6. The device of claim 1, wherein the means for attaching the base to a desired surface includes a layer of loop material attached to the base and a sheet of hook material protected by a removable layer of non-stick material, the sheet of hook material adapted to be attached to a desired surface.
7. A device for applying a cap to, or removing a cap from, a hypodermic needle, comprising:
a body portion of resilient foam material in the shape of a rectangular prism, the body portion including a first section having an opening through which the cap may be inserted and removed and a second section to which the first section is connected, the second section defining a base;
means for attaching the base to a desired surface, said means for attaching including a layer of pressure-sensitive adhesive protected by a removable layer of nonstick material; and
means for mechanically gripping the cap upon insertion of the cap through the opening, the means for gripping being disposed within the second portion and including a conical helix defined by screw threads.
8. A device for applying a cap to, or removing a cap from, a hypodermic needle, comprising:
a body portion having an opening therein through which the cap may be inserted and removed, the body portion including a base;
means for attaching the base to a desired surface; and
means for mechanically gripping the cap upon the insertion of the cap through the opening, said means for gripping being disposed within the body portion and including a conical helix of a size and shape that is engageable by the cap, the helix being included as part of a conventional electrical wire nut.
9. The device of claim 8, wherein the base includes a layer of pressure-sensitive adhesive protected by a removable layer of non-stick material.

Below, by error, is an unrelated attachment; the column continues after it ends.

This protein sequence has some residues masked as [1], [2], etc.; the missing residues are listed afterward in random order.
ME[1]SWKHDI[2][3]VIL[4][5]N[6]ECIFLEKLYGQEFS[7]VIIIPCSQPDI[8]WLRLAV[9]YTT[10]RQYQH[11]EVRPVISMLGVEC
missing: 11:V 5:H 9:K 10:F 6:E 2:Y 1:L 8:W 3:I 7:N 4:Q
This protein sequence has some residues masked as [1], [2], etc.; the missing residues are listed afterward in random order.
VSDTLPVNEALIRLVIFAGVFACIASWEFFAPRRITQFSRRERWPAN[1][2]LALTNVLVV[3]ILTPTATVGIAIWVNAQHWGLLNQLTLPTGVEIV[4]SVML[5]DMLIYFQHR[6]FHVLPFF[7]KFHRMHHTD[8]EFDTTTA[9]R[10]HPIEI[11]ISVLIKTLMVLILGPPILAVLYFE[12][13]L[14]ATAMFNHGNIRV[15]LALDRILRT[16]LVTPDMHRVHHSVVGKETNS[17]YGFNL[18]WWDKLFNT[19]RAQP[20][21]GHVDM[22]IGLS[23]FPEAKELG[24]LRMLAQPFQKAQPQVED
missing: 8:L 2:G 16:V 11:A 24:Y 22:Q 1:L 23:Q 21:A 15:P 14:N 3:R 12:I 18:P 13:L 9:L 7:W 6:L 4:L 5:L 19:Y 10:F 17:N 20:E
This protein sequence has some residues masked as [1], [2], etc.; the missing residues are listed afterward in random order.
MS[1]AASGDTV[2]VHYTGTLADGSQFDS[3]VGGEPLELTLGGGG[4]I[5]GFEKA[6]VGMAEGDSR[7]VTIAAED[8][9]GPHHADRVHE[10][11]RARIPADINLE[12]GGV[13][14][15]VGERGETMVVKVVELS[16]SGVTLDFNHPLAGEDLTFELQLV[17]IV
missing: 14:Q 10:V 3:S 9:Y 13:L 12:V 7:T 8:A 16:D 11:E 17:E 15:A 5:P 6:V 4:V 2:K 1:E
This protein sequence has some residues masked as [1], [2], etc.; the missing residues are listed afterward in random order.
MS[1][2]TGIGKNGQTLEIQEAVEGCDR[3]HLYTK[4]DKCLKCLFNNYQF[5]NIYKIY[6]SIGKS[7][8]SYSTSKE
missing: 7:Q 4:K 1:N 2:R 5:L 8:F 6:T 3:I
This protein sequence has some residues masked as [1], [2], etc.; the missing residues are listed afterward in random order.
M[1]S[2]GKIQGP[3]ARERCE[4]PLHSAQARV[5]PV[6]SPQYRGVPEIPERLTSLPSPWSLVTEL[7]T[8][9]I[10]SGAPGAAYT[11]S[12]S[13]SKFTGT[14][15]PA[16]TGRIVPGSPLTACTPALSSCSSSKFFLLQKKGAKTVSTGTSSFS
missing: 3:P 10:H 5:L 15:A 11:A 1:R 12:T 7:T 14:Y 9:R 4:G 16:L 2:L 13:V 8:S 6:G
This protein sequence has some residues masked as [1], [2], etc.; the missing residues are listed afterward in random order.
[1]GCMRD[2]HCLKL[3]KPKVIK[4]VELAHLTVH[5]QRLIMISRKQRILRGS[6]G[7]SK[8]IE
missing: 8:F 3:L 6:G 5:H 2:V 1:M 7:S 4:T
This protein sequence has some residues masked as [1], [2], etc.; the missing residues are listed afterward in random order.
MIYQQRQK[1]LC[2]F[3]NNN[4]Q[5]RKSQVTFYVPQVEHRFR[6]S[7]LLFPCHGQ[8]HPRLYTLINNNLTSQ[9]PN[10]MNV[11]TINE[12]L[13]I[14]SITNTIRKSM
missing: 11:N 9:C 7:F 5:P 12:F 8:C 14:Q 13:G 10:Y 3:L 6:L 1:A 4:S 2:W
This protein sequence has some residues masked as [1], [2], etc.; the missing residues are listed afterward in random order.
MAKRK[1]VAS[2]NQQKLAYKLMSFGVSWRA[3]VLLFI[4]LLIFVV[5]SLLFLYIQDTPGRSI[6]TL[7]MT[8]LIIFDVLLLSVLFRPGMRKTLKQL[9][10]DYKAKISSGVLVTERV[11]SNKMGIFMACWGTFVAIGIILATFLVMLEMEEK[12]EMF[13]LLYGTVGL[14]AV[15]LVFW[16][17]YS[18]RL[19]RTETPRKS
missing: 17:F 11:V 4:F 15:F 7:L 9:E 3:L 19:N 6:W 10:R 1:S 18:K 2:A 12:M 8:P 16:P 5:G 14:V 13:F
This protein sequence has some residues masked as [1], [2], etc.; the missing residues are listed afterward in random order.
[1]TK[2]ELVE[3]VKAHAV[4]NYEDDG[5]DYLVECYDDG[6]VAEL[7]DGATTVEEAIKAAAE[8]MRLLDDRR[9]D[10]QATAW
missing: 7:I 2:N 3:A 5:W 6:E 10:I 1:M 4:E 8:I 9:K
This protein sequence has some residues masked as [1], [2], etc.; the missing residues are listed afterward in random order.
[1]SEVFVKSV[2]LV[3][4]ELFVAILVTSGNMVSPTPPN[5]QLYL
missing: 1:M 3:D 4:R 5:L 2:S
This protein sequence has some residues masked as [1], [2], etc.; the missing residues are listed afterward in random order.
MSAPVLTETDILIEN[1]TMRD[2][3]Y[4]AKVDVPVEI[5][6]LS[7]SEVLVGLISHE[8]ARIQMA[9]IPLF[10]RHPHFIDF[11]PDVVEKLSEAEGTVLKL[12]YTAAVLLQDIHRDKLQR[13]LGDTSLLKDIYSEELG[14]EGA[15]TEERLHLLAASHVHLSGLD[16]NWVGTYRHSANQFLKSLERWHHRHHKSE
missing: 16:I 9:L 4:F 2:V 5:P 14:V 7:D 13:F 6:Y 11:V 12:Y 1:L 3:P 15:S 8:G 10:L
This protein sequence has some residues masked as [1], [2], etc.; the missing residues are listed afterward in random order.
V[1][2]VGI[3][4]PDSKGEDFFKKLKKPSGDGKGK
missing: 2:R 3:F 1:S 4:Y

10. The device of claim 8, wherein the body portion is comprised of resilient foam.
11. The device of claim 10, wherein the body portion is in the shape of a rectangular prism.
12. The device of claim 11, wherein the body portion is defined by first and second mating sections, the opening is formed as part of the first section, and the means for gripping is disposed within the second section.
13. The device of claim 8, wherein the helix includes screw threads.
14. The device of claim 8, wherein the means for attaching the base to a desired surface includes a layer of hook material attached to the base and a sheet of loop material protected by a removable layer of non-stick material, the sheet of loop material adapted to be attached to a desired surface.
15. The device of claim 8, wherein the means for attaching the base to a desired surface includes a layer of loop material attached to the base and a sheet of hook material protected by a removable layer of non-stick material, the sheet of hook material adapted to be attached to a desired surface.